Artem (Russian Artyom) Alikhanian, regarded as the father of Armenian physics, was born in the historical Armenian city of Gandzak (Elizavetpol during the Russian Empire, and now Ganja, in Azerbaijan). He did not attend school regularly, but was mostly schooled at home. Later, he received an external degree from school Nr. 100 of Tiflis.
In 1930, before he graduated from Leningrad State University, he became a staff member at the Physico-Technical Institute of Leningrad (nowadays St. Petersburg), working together with his elder brother Abraham Alikhanov (Alikhanian, 1904-1970). The Alikhanian brothers, together with Piotr Kapitsa, Lev Landau, Igor Kurchatov, and others, have been credited with laying the foundations of nuclear physics in the Soviet Union.
During the siege of Leningrad by the German army in World War II, Artem Alikhanian and some of his colleagues were excused from full-time defense tasks in order to work on the design of a synchrocyclotron, the accelerator of particles eventually constructed in 1955. The Alikhanian brothers, who were not members of the Communist Party, received the USSR State Prize in 1943. They started a scientific mission on Mount Aragatz, the highest peak of the Republic of Armenia, and researched the third (proton) component of cosmic rays. They founded a cosmic ray station at an altitude of 3250 meters, and participated both in the foundation of the Armenian SSR Academy of Sciences (now National Academy of Sciences of the Republic of Armenia) and the Yerevan Physics Institute in 1943. Abraham Alikhanov—who founded the first nuclear reactor of the USSR in 1949—went on to found and direct the Institute for Theoretical and Experimental Physics in Moscow, which he headed until 1968.
The brothers’ findings deserved them the USSR State Prize for the second time in 1948 (Alikhanov would win it alone for the third time in 1953). They initiated the creation of the Yerevan Synchrotron in 1956, together with astrophysicist Victor Hambartsumian.
Artem Alikhanian promoted the training of young physicists and from 1961 to 1975 organized and directed the International Schools of High Energy Physics at Nor-Amberd. A staunch supporter of the international co-operation of scientists, his fidelity to science, his personality, and his great erudition captivated everyone. In 1965 he was invited by Harvard University to give the Loeb and Lee lectures in Physics, and he became the first Loeb professor of Harvard University from Europe. He founded the chair of Nuclear Physics in the Moscow Engineering Physics Institute and was a professor at Yerevan State University. He received the Lenin Prize in 1970, together with his colleagues, for the work on wide-gap track spark chambers.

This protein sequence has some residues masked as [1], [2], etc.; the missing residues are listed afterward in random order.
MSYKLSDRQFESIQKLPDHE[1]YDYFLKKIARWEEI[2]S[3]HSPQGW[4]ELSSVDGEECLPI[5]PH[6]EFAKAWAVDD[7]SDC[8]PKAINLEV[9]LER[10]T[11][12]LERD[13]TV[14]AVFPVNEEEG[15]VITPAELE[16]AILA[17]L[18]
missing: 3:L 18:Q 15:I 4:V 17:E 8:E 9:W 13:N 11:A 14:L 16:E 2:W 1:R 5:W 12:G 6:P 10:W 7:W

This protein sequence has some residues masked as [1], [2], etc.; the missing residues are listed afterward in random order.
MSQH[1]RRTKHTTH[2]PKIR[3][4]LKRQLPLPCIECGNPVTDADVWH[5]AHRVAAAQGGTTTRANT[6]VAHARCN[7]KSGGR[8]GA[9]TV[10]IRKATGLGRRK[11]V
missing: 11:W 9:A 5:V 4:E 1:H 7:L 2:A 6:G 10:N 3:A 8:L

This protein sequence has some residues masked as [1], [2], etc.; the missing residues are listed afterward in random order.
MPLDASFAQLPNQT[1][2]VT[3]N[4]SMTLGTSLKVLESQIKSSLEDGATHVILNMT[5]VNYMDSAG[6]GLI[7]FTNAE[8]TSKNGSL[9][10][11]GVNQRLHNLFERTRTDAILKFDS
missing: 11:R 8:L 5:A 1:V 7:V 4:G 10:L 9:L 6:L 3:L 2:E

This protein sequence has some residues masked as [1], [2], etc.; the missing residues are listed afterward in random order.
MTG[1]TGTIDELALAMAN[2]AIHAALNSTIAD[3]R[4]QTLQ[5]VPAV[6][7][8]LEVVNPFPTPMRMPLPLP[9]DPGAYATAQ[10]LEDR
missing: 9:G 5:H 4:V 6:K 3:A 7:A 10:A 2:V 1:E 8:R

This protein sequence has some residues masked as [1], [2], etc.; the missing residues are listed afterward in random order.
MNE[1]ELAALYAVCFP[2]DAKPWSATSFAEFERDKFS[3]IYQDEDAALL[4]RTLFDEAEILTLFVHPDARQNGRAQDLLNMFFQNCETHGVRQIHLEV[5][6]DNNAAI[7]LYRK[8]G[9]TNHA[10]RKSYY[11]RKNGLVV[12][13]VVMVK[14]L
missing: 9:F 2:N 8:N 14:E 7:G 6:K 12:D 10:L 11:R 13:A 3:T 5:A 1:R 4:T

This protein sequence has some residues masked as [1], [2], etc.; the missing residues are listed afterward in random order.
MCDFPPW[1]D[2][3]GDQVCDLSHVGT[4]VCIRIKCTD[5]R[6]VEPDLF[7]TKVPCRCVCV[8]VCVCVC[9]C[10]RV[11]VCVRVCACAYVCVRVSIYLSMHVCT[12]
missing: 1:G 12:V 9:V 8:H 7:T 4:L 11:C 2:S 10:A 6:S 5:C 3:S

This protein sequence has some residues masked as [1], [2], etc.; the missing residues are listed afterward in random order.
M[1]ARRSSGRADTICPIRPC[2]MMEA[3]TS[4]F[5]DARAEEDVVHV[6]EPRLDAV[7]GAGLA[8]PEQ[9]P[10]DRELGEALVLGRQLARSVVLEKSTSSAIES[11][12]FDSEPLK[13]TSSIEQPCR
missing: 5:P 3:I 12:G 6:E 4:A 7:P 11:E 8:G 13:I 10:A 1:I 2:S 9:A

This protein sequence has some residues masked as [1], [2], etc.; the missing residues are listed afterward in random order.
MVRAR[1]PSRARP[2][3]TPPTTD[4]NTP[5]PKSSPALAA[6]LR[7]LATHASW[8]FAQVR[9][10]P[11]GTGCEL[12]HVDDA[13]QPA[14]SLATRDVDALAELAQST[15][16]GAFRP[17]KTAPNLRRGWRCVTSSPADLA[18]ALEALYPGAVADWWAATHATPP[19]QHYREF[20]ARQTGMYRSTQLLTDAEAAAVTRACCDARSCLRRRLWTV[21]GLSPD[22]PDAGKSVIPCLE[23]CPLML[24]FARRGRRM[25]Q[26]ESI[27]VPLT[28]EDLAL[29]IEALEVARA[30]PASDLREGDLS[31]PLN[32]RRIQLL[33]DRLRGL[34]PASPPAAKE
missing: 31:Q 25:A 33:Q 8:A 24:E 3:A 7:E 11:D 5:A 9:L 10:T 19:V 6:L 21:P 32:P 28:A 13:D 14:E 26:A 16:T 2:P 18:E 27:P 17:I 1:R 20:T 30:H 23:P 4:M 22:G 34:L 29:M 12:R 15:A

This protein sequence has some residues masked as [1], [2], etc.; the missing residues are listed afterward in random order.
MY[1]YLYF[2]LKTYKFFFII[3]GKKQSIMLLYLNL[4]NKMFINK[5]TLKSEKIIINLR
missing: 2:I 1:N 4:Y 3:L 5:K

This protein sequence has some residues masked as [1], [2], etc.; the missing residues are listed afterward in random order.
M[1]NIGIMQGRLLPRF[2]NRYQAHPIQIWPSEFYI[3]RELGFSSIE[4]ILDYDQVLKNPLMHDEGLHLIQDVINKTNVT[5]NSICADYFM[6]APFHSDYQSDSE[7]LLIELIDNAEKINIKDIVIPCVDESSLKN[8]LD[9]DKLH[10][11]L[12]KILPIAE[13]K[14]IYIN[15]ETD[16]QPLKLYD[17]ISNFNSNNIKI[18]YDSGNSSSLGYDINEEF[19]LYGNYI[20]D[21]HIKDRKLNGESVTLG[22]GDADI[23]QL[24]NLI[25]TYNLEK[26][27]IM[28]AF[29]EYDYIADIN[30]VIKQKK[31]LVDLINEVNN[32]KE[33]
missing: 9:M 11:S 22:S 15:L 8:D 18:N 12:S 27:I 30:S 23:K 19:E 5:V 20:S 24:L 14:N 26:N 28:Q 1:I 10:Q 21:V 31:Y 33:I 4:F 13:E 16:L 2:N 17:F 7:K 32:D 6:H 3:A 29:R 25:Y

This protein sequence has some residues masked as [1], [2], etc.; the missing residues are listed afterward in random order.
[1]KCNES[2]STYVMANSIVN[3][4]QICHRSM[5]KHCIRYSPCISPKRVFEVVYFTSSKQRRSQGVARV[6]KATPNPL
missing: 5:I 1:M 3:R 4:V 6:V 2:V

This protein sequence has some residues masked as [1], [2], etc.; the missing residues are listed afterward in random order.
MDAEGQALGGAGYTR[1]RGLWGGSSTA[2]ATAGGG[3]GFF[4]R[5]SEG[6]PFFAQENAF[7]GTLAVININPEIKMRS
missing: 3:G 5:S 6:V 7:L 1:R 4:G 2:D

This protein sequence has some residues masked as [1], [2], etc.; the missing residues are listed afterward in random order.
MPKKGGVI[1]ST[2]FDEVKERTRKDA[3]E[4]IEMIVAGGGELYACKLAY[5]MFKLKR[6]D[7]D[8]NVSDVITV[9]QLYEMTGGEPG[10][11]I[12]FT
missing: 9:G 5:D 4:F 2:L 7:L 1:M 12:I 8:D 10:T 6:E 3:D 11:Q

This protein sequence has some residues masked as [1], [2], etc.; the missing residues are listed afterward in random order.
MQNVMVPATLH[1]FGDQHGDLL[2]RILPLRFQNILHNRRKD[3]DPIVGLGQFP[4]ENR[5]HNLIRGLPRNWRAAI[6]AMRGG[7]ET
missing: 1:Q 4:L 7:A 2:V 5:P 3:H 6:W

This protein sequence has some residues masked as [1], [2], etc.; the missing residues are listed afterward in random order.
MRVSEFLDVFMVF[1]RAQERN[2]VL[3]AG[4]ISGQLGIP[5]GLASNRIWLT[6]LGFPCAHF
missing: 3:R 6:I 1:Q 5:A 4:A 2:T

In 1966, director Frunze Dovlatian filmed “Hello, It’s Me!” (Բարեւ, ես եմ, Parev, Yes Em), a drama based on the life of Alikhanian (the main character is a physicist called Artyom Manvelian who has founded a cosmology laboratory at Mount Aragats). The film was nominated to the Golden Palm of the Cannes Film Festival of 1966 and awarded the State Prize of Armenia in 1967, the same year when Alikhanian obtained the title of Honored Scientist of the Armenian SSR in recognition of his scientific achievements and contributions.
Alikhanian resigned from his position at Yerevan Physics Institute in 1973 and left Yerevan, after conflicts with very high level Soviet statesmen. He passed away in Moscow on February 25, 1978. The Physics Institute was named after him, and a street in Yerevan has been named after the Alikhanian brothers. In 2010 the government of Armenia decided to rename the Institute as Artem Alikhanian National Scientific Laboratory.